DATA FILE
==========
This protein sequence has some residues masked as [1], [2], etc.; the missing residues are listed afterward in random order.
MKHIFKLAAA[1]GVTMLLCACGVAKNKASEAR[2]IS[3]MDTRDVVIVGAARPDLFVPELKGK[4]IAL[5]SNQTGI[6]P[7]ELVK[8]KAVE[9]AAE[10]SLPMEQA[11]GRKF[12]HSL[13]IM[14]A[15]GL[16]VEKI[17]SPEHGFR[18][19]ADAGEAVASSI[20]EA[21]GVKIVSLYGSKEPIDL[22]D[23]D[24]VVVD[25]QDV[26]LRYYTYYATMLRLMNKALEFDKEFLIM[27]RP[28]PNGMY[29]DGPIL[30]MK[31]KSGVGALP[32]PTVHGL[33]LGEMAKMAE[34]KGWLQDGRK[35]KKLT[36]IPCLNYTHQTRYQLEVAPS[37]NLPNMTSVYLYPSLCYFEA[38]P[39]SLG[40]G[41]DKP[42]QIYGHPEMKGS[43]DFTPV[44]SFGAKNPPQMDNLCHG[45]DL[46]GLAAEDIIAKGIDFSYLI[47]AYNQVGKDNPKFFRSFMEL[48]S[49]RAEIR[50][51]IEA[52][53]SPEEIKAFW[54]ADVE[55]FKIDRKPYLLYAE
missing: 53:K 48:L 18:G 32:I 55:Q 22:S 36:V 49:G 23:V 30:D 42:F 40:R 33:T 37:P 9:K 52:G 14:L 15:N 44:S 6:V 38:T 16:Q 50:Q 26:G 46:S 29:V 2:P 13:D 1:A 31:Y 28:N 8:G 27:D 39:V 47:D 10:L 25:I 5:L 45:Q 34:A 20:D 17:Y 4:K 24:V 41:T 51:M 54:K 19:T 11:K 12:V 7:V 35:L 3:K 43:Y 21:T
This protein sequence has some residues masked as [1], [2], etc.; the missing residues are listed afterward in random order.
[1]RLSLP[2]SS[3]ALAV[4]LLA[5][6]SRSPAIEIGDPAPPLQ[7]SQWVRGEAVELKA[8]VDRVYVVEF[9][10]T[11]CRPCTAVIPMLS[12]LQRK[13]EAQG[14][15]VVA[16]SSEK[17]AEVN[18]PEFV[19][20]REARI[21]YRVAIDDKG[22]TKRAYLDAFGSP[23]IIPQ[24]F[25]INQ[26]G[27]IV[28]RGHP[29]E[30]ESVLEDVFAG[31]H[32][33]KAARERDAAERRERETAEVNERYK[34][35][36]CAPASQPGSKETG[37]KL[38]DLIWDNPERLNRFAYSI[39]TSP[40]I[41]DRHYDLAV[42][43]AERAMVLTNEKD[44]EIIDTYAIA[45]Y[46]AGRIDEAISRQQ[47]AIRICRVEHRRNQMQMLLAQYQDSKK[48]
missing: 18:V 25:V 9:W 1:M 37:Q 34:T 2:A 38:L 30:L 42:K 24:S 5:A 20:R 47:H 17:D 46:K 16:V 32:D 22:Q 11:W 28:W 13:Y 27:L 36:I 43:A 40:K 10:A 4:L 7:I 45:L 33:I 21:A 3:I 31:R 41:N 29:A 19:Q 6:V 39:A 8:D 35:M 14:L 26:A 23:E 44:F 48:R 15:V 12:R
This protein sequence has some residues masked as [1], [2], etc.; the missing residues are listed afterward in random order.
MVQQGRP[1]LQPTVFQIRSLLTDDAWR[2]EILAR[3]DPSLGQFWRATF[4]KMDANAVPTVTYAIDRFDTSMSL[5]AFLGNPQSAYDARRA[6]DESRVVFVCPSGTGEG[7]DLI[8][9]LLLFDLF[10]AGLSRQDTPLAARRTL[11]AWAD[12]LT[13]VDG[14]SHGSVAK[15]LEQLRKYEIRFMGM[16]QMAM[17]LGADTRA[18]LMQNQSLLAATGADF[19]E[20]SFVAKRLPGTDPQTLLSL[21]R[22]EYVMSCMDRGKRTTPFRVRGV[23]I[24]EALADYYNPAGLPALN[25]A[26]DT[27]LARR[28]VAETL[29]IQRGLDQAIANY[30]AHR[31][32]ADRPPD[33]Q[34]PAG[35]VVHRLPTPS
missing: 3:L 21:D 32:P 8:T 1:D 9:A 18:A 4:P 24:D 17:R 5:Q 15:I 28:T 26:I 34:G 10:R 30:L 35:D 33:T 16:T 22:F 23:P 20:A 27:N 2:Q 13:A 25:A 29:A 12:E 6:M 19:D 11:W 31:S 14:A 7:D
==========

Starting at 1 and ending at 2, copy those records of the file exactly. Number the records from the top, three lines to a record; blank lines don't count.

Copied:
This protein sequence has some residues masked as [1], [2], etc.; the missing residues are listed afterward in random order.
MKHIFKLAAA[1]GVTMLLCACGVAKNKASEAR[2]IS[3]MDTRDVVIVGAARPDLFVPELKGK[4]IAL[5]SNQTGI[6]P[7]ELVK[8]KAVE[9]AAE[10]SLPMEQA[11]GRKF[12]HSL[13]IM[14]A[15]GL[16]VEKI[17]SPEHGFR[18][19]ADAGEAVASSI[20]EA[21]GVKIVSLYGSKEPIDL[22]D[23]D[24]VVVD[25]QDV[26]LRYYTYYATMLRLMNKALEFDKEFLIM[27]RP[28]PNGMY[29]DGPIL[30]MK[31]KSGVGALP[32]PTVHGL[33]LGEMAKMAE[34]KGWLQDGRK[35]KKLT[36]IPCLNYTHQTRYQLEVAPS[37]NLPNMTSVYLYPSLCYFEA[38]P[39]SLG[40]G[41]DKP[42]QIYGHPEMKGS[43]DFTPV[44]SFGAKNPPQMDNLCHG[45]DL[46]GLAAEDIIAKGIDFSYLI[47]AYNQVGKDNPKFFRSFMEL[48]S[49]RAEIR[50][51]IEA[52][53]SPEEIKAFW[54]ADVE[55]FKIDRKPYLLYAE
missing: 53:K 48:L 18:G 32:I 55:Q 22:S 36:V 49:G 23:V 30:D 42:F 40:R 33:T 37:P 9:K 52:G 14:L 15:N 44:S 6:V 38:T 16:Q 50:Q 26:G 46:S 29:V 2:P 13:D 1:A 31:Y 28:N 8:G 27:D 39:V 47:D 10:L 25:I 5:L 45:Q 34:A 20:D 17:Y 4:K 24:V 41:T 51:M 54:K 19:T 11:K 12:V 7:V 35:L 3:K 43:Y 21:T
This protein sequence has some residues masked as [1], [2], etc.; the missing residues are listed afterward in random order.
[1]RLSLP[2]SS[3]ALAV[4]LLA[5][6]SRSPAIEIGDPAPPLQ[7]SQWVRGEAVELKA[8]VDRVYVVEF[9][10]T[11]CRPCTAVIPMLS[12]LQRK[13]EAQG[14][15]VVA[16]SSEK[17]AEVN[18]PEFV[19][20]REARI[21]YRVAIDDKG[22]TKRAYLDAFGSP[23]IIPQ[24]F[25]INQ[26]G[27]IV[28]RGHP[29]E[30]ESVLEDVFAG[31]H[32][33]KAARERDAAERRERETAEVNERYK[34][35][36]CAPASQPGSKETG[37]KL[38]DLIWDNPERLNRFAYSI[39]TSP[40]I[41]DRHYDLAV[42][43]AERAMVLTNEKD[44]EIIDTYAIA[45]Y[46]AGRIDEAISRQQ[47]AIRICRVEHRRNQMQMLLAQYQDSKK[48]
missing: 18:V 25:V 9:W 1:M 37:Q 34:T 2:A 38:L 30:L 42:K 24:S 5:A 20:R 47:H 17:D 46:K 16:V 32:D 22:Q 11:W 28:W 13:Y 27:L 36:I 43:A 40:K 10:A 4:L 7:I 45:L 33:I 21:A 3:I 31:R 41:N 29:A 19:Q 6:V 39:A 8:D 35:M 14:L 26:A 23:E 44:F 48:R 15:V 12:R